An asteroid as large as a 20-story building sailed uncomfortably close to Earth last week, zooming by our planet at roughly a quarter of the distance between Earth and the moon — and astronomers didn’t notice it until two days later.
Now dubbed 2023 NT1, the roughly 200-foot-wide (60 meters) space rock sailed past our planet on July 13, traveling at an estimated 53,000 mph (86,000 km/h), according to NASA. However, because the rock flew toward Earth from the direction of the sun, our star’s glare blinded telescopes to the asteroid’s approach until long after it had passed.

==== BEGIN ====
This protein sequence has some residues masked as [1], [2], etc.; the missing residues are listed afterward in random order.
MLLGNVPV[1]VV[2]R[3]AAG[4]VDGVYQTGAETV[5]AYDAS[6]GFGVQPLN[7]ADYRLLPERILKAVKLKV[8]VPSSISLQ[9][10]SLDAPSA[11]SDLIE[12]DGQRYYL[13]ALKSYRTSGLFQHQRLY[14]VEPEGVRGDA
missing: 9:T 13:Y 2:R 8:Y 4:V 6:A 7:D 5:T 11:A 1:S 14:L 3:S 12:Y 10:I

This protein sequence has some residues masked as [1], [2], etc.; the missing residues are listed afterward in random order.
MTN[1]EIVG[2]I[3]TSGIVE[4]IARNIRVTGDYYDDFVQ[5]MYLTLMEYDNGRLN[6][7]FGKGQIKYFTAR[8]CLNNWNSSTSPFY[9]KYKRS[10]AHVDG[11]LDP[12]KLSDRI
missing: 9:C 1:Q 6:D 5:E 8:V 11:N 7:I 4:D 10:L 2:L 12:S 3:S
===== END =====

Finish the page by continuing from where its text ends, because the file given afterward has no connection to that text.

Astronomers didn’t catch wind of the building-size rock until July 15, when a telescope in South Africa — part of the Asteroid Terrestrial-impact Last Alert System (ATLAS), an array of telescopes designed to spot asteroids several days to weeks before any potential impact — caught the rock making its exit from our neighborhood. More than a dozen other telescopes also spotted the rock shortly afterward, according to the International Astronomical Union’s Minor Planet Center.
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